Could You Be Allergic to Exercise? A Doctor Reveals

This is more than just hating to work out, TBH!

While the feelings of accomplishment, the weighing scale tipping in the right direction and the post-workout adrenalin rush are enough motivation to stick to a fitness regime, it is easier said than done!

However, if intense exercise on the treadmill or in the gym leaves you nauseous or if you often feel faint after a workout, this could be a sign of a serious issue! Dr Sandeep Patil, chief intensivist, Fortis Hospital, Kalyan says, "Anaphylaxis is a severe allergic reaction that needs to be treated right away. If you have an anaphylactic reaction, you need an Epinephrine (Adrenaline) shot urgently and emergency medical aid. Left untreated, it can be deadly. So what triggered an anaphylaxis reaction in Sunil?’. Surprisingly, it was the exercise."

Can people be allergic to exercise?

"Exercise-Induced Anaphylaxis is a rare condition that can cause hives, fainting, vomiting, and difficulty in breathing. These need immediate medical aid, and the symptoms can last up to four hours after working out. In some cases, it can be triggered by certain foods eaten just before exercise, like peanuts, shellfish, eggs, or any food item that a person could be allergic to," says Dr Patil.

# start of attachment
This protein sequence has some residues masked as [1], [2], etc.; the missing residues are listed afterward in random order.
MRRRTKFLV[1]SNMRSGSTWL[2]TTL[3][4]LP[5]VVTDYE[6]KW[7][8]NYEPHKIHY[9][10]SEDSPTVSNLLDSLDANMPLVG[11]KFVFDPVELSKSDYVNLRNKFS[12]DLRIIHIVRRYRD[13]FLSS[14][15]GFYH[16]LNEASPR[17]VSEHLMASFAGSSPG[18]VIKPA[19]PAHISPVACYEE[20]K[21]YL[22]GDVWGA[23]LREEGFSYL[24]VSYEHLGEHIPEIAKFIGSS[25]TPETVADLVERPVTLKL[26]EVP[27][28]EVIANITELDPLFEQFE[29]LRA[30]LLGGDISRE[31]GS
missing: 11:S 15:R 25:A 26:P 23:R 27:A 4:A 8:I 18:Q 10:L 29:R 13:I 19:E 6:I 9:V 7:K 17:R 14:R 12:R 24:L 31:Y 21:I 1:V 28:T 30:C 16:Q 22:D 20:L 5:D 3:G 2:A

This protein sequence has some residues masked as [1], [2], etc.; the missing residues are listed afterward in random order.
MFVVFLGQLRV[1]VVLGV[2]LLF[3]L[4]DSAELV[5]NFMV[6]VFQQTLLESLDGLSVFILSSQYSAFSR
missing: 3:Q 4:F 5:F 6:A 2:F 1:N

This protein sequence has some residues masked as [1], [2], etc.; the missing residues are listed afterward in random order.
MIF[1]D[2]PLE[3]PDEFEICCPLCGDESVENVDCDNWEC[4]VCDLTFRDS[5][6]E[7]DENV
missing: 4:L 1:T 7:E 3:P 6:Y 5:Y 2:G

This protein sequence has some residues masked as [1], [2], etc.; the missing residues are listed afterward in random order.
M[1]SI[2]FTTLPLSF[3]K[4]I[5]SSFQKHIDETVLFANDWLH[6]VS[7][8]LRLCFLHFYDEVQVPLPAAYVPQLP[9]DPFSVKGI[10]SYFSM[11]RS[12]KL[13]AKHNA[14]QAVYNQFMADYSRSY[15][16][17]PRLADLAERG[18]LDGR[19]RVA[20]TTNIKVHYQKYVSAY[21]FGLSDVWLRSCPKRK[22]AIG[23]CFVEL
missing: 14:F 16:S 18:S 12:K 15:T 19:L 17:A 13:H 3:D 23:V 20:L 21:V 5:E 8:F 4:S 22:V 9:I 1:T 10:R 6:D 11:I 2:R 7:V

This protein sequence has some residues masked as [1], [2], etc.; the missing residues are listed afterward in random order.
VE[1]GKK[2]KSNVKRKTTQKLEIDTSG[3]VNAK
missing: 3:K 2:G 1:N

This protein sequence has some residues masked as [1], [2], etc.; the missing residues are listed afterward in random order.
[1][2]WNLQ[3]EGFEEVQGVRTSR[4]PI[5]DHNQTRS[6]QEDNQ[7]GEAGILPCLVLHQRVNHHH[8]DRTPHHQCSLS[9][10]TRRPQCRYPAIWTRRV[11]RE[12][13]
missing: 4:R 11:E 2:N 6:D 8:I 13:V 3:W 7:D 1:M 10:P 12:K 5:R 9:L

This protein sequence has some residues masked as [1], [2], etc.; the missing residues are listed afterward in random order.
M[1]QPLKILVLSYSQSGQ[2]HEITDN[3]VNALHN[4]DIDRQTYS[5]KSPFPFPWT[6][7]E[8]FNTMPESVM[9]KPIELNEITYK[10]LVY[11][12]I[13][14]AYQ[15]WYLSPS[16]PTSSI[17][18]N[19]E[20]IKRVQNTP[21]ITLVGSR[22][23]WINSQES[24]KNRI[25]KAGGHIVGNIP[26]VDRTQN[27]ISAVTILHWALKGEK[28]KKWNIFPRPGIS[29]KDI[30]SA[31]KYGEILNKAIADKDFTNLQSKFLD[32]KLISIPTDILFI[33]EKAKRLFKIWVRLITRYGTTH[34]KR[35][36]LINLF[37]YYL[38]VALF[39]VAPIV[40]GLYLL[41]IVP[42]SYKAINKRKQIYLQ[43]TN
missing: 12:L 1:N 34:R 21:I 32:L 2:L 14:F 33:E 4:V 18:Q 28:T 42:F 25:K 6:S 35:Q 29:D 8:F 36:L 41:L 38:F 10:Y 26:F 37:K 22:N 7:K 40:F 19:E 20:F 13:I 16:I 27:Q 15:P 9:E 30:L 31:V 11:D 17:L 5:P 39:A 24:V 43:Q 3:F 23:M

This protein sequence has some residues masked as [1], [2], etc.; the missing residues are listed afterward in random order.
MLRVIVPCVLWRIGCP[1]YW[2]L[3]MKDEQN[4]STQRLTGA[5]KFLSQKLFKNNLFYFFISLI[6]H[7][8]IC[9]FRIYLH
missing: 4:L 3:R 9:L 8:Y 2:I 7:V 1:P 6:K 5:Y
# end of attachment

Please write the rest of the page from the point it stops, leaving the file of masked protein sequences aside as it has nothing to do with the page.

In most cases with such allergies occur while running and jogging or any strenuous activities such as dancing, volleyball, skiing, and gym exercises. However, there are people who may suffer from the less serious exercise allergy called a Cholinergic Urticaria’ - a common type of heat rash, which differs from Anaphylaxis which starts and ends with the skin reaction. This condition can strike spontaneously; even some marathon runners sometimes come down with a bad case of itches after jogging or running.

What are the symptoms of such reactions?

"Common symptoms include the typical symptoms of an allergic reaction, including but not limited to itchy skin, hives, Angioedema (swelling underneath the skin), flushing, shortness of breath, gastrointestinal symptoms (eg., nausea and diarrhoea), headache, and loss of consciousness," he adds.

What can be done to stay away from these reactions and yet continue exercises?

Dr Patil says, "Unfortunately, the only way to prevent such reactions is that people who may have the tendency to have such a reaction, resort to light workouts. They can change the type of exercise regime they follow in consultation with their doctor. Swimming is said to be a good option as well. It is said that swimming has not been linked with any ‘exercise-induced Anaphylaxis’. Also, it is important to keep track of what food, medicines, etc., works for you before you start your exercise. It is best to not eat anything six to eight hours before exercising. So, the best time for exercise will be morning. Also, avoid working out in extreme weather conditions."